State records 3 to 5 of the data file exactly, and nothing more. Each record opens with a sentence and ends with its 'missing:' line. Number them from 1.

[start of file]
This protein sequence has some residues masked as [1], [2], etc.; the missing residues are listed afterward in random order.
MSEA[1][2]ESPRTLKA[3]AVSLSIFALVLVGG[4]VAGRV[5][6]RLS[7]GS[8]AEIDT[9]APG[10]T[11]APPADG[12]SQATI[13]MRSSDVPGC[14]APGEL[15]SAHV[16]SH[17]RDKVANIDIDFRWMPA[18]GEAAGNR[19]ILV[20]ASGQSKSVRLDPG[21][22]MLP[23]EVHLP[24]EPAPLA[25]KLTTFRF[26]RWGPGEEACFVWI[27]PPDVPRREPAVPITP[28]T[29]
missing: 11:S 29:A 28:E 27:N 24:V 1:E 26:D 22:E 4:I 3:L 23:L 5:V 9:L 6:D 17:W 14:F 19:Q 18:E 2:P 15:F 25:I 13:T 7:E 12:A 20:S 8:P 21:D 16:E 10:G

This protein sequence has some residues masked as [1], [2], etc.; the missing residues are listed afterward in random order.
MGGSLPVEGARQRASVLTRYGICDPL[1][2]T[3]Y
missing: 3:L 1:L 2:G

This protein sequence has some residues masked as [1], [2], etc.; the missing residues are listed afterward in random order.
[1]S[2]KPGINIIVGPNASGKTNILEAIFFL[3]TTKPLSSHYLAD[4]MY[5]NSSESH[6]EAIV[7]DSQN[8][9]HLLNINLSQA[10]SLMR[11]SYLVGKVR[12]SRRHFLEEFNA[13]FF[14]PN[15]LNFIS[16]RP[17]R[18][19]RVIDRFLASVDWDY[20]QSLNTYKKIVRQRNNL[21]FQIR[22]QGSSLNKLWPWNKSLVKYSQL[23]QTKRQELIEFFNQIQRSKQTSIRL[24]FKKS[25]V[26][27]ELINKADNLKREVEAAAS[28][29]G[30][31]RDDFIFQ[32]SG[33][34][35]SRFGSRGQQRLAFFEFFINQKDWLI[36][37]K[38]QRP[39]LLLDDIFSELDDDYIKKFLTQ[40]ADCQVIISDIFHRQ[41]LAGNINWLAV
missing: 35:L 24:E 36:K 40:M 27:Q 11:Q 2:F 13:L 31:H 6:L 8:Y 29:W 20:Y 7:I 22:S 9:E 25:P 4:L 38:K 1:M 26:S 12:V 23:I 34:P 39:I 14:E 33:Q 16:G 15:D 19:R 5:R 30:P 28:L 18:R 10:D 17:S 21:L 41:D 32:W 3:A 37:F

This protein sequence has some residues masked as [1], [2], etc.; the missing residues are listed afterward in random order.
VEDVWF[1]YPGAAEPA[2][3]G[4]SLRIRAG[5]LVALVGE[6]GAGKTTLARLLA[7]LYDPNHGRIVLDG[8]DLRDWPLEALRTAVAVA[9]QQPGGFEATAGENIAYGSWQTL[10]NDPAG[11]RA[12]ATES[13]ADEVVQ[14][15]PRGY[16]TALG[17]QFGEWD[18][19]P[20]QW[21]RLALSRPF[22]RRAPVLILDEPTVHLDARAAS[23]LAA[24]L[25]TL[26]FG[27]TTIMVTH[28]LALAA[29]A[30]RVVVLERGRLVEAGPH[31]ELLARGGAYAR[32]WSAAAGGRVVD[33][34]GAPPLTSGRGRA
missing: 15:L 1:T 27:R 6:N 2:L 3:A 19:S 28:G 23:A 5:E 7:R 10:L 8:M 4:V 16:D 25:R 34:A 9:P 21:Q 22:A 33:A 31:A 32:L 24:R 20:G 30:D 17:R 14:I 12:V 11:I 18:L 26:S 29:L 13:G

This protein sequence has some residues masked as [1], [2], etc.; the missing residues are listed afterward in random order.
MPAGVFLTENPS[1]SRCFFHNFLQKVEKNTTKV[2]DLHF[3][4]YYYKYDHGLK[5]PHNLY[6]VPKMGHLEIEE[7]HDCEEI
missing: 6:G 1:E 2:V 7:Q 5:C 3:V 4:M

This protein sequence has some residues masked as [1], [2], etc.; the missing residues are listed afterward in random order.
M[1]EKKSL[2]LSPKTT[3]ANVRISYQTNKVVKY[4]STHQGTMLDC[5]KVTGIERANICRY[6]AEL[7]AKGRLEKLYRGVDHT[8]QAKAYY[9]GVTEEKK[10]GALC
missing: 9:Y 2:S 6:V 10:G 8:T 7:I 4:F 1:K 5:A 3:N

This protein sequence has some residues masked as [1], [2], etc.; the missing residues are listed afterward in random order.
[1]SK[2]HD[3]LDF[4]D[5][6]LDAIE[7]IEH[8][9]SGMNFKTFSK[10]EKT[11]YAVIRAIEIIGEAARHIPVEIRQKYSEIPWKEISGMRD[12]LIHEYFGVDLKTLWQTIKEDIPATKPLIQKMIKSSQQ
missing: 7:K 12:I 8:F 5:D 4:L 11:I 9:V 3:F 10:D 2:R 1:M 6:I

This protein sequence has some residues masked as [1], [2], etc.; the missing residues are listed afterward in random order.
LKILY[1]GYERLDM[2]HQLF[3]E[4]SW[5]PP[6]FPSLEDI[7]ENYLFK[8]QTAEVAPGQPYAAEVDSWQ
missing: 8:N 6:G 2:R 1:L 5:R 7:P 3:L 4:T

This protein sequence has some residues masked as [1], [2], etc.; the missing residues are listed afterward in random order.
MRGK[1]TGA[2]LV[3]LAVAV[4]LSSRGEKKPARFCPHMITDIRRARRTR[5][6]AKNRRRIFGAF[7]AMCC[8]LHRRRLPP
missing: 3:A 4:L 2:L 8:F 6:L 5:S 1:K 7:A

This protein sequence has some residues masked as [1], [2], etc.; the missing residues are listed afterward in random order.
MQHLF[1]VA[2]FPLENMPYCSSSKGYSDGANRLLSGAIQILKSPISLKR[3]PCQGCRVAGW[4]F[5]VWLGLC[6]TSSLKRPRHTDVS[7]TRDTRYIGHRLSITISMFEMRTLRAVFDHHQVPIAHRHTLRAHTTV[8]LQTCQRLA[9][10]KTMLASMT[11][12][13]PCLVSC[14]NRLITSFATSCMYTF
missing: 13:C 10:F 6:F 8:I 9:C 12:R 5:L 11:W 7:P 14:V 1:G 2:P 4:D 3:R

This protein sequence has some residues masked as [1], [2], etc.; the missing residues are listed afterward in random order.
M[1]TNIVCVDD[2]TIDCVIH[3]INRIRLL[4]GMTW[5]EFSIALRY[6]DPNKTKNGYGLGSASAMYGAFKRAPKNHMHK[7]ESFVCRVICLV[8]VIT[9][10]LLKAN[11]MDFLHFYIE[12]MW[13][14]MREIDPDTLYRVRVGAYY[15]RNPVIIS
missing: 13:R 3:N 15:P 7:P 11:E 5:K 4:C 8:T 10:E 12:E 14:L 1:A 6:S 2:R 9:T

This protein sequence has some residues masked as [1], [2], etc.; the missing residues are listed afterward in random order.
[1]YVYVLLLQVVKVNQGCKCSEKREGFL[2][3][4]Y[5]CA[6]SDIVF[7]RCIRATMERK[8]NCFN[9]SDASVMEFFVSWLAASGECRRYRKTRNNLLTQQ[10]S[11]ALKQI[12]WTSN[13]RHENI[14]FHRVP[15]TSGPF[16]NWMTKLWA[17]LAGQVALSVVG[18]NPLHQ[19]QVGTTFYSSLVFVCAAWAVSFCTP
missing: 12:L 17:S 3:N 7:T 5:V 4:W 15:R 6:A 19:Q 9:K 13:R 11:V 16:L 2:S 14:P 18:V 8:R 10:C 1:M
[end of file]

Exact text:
This protein sequence has some residues masked as [1], [2], etc.; the missing residues are listed afterward in random order.
[1]S[2]KPGINIIVGPNASGKTNILEAIFFL[3]TTKPLSSHYLAD[4]MY[5]NSSESH[6]EAIV[7]DSQN[8][9]HLLNINLSQA[10]SLMR[11]SYLVGKVR[12]SRRHFLEEFNA[13]FF[14]PN[15]LNFIS[16]RP[17]R[18][19]RVIDRFLASVDWDY[20]QSLNTYKKIVRQRNNL[21]FQIR[22]QGSSLNKLWPWNKSLVKYSQL[23]QTKRQELIEFFNQIQRSKQTSIRL[24]FKKS[25]V[26][27]ELINKADNLKREVEAAAS[28][29]G[30][31]RDDFIFQ[32]SG[33][34][35]SRFGSRGQQRLAFFEFFINQKDWLI[36][37]K[38]QRP[39]LLLDDIFSELDDDYIKKFLTQ[40]ADCQVIISDIFHRQ[41]LAGNINWLAV
missing: 35:L 24:E 36:K 40:M 27:Q 11:Q 2:F 13:L 31:H 6:L 8:Y 29:W 20:Y 7:I 22:S 9:E 25:P 4:L 38:K 1:M 26:S 12:V 23:I 34:P 39:I 14:E 33:Q 16:G 15:D 19:R 5:R 30:P 28:L 18:R 10:D 17:S 21:L 41:D 32:W 3:A 37:F

This protein sequence has some residues masked as [1], [2], etc.; the missing residues are listed afterward in random order.
VEDVWF[1]YPGAAEPA[2][3]G[4]SLRIRAG[5]LVALVGE[6]GAGKTTLARLLA[7]LYDPNHGRIVLDG[8]DLRDWPLEALRTAVAVA[9]QQPGGFEATAGENIAYGSWQTL[10]NDPAG[11]RA[12]ATES[13]ADEVVQ[14][15]PRGY[16]TALG[17]QFGEWD[18][19]P[20]QW[21]RLALSRPF[22]RRAPVLILDEPTVHLDARAAS[23]LAA[24]L[25]TL[26]FG[27]TTIMVTH[28]LALAA[29]A[30]RVVVLERGRLVEAGPH[31]ELLARGGAYAR[32]WSAAAGGRVVD[33][34]GAPPLTSGRGRA
missing: 15:L 1:T 27:R 6:N 2:L 3:A 19:S 28:G 23:A 5:E 7:R 10:L 8:M 4:V 16:D 25:R 34:A 9:P 21:Q 22:A 33:A 31:A 32:L 24:R 20:G 30:D 17:R 14:I 12:V 11:I 18:L 26:S 29:L 13:G

This protein sequence has some residues masked as [1], [2], etc.; the missing residues are listed afterward in random order.
MPAGVFLTENPS[1]SRCFFHNFLQKVEKNTTKV[2]DLHF[3][4]YYYKYDHGLK[5]PHNLY[6]VPKMGHLEIEE[7]HDCEEI
missing: 6:G 1:E 2:V 7:Q 5:C 3:V 4:M